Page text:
Book, Music and Lyrics by Jonathan Larson; Directed by Mark Harborth
Off Broadway, Musical Revival
Runs through 5.18.14
The Gallery Players, 199 14th Street, Brooklyn
by Greg Solomon on 4.29.14
BOTTOM LINE: Although this billed "reinvention" of Rent is more of a homage, there is a great deal of heart in this production and a few standout performances that make it worth the ticket price for fans of the musical new and old.
To say that Rent is a show near and dear to my heart would be a vast understatement. I attended the original production on Broadway in the double digits (earning me the moniker of Renthead as a high school student) and I have also seen tours in Boston and San Diego, as well as Rent Remixed in London which featured a completely re-orchestrated score and little resemblance to the New York Theatre Workshop/Broadway premiere. Suffice to say I’m both always on the lookout for fresh interpretations of the show and can also be a harsh critic.
For those who are unfamiliar with the piece, Rent is a modernization of La Boheme set in the late '80s/early '90s in the East Village. The characters have been updated and tuberculosis has been replaced with HIV. Rent took the theatre world by storm for a variety of reasons: interracial (and gay) couplings, a rock-infused score, a strong message for teen and young adult audiences ("No Day But Today") and the tragedy of a very promising artist’s flame being snuffed out (creator Jonathan Larson died of an aneurysm the opening week of the show's off Broadway premiere).
This new production by Brooklyn's Gallery Players promises a reinvention of the piece, however a good 85% of the staging is fully reminiscent of the original mounting. Of that other 15% there are a few drastic differences and several subtle ones -- some quite successful and others less so. But what is obvious is that a great deal of love was put into this production -- it seems to have been produced by Rent fans for an audience of Rent fans. I should mention that Rent turns out to be a more ambitious piece for a small theatre to pull off than it would seem on the surface. The Gallery Players does definitely struggle a bit with regards to the sound and the lighting design, but I attended the second performance so there is plenty of room for that to improve. Still: I laughed, applauded and shed a few tears and really that’s all I can ask (the show's recent off Broadway revival at New World Stages failed to accomplish those three tasks).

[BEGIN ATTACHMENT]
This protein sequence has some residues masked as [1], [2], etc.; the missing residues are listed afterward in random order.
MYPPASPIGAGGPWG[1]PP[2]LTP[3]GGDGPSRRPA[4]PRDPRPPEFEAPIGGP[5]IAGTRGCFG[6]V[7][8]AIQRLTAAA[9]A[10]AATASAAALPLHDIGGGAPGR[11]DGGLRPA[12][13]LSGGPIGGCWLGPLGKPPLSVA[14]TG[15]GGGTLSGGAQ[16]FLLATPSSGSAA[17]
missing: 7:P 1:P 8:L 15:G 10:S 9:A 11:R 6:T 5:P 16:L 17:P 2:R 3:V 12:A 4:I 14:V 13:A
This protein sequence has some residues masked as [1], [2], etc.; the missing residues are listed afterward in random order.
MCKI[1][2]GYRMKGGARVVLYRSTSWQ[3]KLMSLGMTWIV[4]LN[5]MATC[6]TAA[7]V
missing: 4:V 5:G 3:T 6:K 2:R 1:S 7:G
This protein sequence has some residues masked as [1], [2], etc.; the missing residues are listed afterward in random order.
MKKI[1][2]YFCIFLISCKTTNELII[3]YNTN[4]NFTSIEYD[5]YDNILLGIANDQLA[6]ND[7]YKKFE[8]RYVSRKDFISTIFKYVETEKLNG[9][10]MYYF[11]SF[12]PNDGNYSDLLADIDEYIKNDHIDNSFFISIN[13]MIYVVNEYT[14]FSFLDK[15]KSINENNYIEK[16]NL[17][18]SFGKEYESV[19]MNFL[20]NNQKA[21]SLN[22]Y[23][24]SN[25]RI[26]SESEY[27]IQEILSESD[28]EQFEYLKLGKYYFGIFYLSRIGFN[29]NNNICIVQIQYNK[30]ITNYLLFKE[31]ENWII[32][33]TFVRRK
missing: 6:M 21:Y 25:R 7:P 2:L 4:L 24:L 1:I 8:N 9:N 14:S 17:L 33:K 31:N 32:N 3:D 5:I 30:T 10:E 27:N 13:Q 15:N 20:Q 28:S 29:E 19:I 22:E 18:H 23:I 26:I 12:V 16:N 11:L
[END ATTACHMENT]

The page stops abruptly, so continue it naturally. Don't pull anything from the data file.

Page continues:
There are some definite standouts in this cast, most notably Mara Jill Herman as Maureen. She is sassy, sexy in all the right ways, and delivers a rendition of the performance-art-parody piece Over the Moon that ranks among the best I’ve seen (if not the best I’ve seen). The number was well worth the price of admission alone. Dwayne Washington as Collins is soulful and sincere and could have been easily cast on Broadway in this role were Rent still running. Tunisia Renee is in fantastic voice as Joanne and truly made her half of Take Me or Leave Me her own. David Cronin makes some interesting choices as Angel and although he is a bit more modern-day Christopher Street drag than late 20th century East Village, the core of the character is still touching and ultimately heart-breaking. Tara Novie as Mimi came off a bit harsh in the first act but settled in nicely to the more dramatic material in act two and delivered a fantastic Without You. Isaac Matthews makes for a far more tender Roger than I’m used to seeing which balanced out Novie’s aggressiveness in the first act. And Dana Barathy from the ensemble, infusing her smaller roles with a great deal of creativity and grit, is frequently a stand out among large cast.
(Rent plays at The Gallery Players, 199 14th Street, Brooklyn, through May 18, 2014. Performances are Thursdays at 8PM; Fridays at 8PM; Saturdays at 2PM and 8PM; and Sundays at 3PM. Tickets are $18 for adults, $14 for senior citizens and children 12 and under. Tickets can be purchased at galleryplayers.com or by calling 212-352-3101.